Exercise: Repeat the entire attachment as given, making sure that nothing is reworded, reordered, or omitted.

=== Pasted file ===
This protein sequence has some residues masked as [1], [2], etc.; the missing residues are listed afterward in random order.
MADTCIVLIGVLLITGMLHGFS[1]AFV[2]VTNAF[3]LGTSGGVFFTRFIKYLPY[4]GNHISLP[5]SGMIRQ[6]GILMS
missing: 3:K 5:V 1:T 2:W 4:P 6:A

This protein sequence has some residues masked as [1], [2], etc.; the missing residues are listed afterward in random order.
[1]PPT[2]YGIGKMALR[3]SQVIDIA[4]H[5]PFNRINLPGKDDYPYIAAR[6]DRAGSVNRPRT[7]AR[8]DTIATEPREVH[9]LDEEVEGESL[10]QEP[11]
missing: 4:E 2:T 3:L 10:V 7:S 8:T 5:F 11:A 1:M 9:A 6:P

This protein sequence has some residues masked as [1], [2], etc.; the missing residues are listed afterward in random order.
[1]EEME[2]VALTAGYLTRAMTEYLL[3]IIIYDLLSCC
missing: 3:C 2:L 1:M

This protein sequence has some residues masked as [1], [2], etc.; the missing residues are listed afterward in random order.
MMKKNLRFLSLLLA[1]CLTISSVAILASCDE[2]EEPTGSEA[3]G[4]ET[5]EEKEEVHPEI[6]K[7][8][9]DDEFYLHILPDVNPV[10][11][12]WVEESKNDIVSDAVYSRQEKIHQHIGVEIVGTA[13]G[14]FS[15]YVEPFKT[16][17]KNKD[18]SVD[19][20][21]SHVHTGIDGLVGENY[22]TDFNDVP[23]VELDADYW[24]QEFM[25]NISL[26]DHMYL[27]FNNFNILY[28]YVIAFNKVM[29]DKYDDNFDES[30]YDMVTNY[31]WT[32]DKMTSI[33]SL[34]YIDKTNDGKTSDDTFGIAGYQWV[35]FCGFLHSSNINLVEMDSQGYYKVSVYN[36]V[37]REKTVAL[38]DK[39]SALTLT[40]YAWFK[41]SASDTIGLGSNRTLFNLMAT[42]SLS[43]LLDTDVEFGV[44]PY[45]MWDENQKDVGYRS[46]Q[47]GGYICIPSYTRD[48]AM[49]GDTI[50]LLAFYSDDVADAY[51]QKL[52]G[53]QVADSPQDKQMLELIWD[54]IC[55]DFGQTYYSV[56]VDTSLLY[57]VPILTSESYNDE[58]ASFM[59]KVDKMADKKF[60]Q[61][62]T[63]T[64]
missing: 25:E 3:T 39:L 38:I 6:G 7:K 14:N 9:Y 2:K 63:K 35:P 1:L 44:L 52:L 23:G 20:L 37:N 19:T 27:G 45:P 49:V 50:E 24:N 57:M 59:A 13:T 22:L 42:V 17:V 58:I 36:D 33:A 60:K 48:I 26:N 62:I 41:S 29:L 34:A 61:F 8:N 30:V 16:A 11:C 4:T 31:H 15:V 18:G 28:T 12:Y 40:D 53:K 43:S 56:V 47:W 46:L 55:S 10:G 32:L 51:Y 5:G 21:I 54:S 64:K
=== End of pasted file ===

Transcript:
This protein sequence has some residues masked as [1], [2], etc.; the missing residues are listed afterward in random order.
MADTCIVLIGVLLITGMLHGFS[1]AFV[2]VTNAF[3]LGTSGGVFFTRFIKYLPY[4]GNHISLP[5]SGMIRQ[6]GILMS
missing: 3:K 5:V 1:T 2:W 4:P 6:A

This protein sequence has some residues masked as [1], [2], etc.; the missing residues are listed afterward in random order.
[1]PPT[2]YGIGKMALR[3]SQVIDIA[4]H[5]PFNRINLPGKDDYPYIAAR[6]DRAGSVNRPRT[7]AR[8]DTIATEPREVH[9]LDEEVEGESL[10]QEP[11]
missing: 4:E 2:T 3:L 10:V 7:S 8:T 5:F 11:A 1:M 9:A 6:P

This protein sequence has some residues masked as [1], [2], etc.; the missing residues are listed afterward in random order.
[1]EEME[2]VALTAGYLTRAMTEYLL[3]IIIYDLLSCC
missing: 3:C 2:L 1:M

This protein sequence has some residues masked as [1], [2], etc.; the missing residues are listed afterward in random order.
MMKKNLRFLSLLLA[1]CLTISSVAILASCDE[2]EEPTGSEA[3]G[4]ET[5]EEKEEVHPEI[6]K[7][8][9]DDEFYLHILPDVNPV[10][11][12]WVEESKNDIVSDAVYSRQEKIHQHIGVEIVGTA[13]G[14]FS[15]YVEPFKT[16][17]KNKD[18]SVD[19][20][21]SHVHTGIDGLVGENY[22]TDFNDVP[23]VELDADYW[24]QEFM[25]NISL[26]DHMYL[27]FNNFNILY[28]YVIAFNKVM[29]DKYDDNFDES[30]YDMVTNY[31]WT[32]DKMTSI[33]SL[34]YIDKTNDGKTSDDTFGIAGYQWV[35]FCGFLHSSNINLVEMDSQGYYKVSVYN[36]V[37]REKTVAL[38]DK[39]SALTLT[40]YAWFK[41]SASDTIGLGSNRTLFNLMAT[42]SLS[43]LLDTDVEFGV[44]PY[45]MWDENQKDVGYRS[46]Q[47]GGYICIPSYTRD[48]AM[49]GDTI[50]LLAFYSDDVADAY[51]QKL[52]G[53]QVADSPQDKQMLELIWD[54]IC[55]DFGQTYYSV[56]VDTSLLY[57]VPILTSESYNDE[58]ASFM[59]KVDKMADKKF[60]Q[61][62]T[63]T[64]
missing: 25:E 3:T 39:L 38:I 6:G 7:K 14:N 9:Y 2:K 63:K 35:P 1:L 44:L 52:L 23:G 20:L 37:N 19:T 27:G 45:P 49:V 50:E 24:N 57:M 59:A 13:T 22:L 42:V 17:V 58:I 36:D 33:A 60:K 48:I 26:N 62:I 41:S 29:L 34:A 61:F 8:N 30:V 16:A 11:C 4:T 31:H 15:V 18:G 28:T 12:Y 40:D 53:K 43:S 56:V 47:W 46:L 55:S 10:G 32:L 51:Y 5:G 21:I 54:S 64:K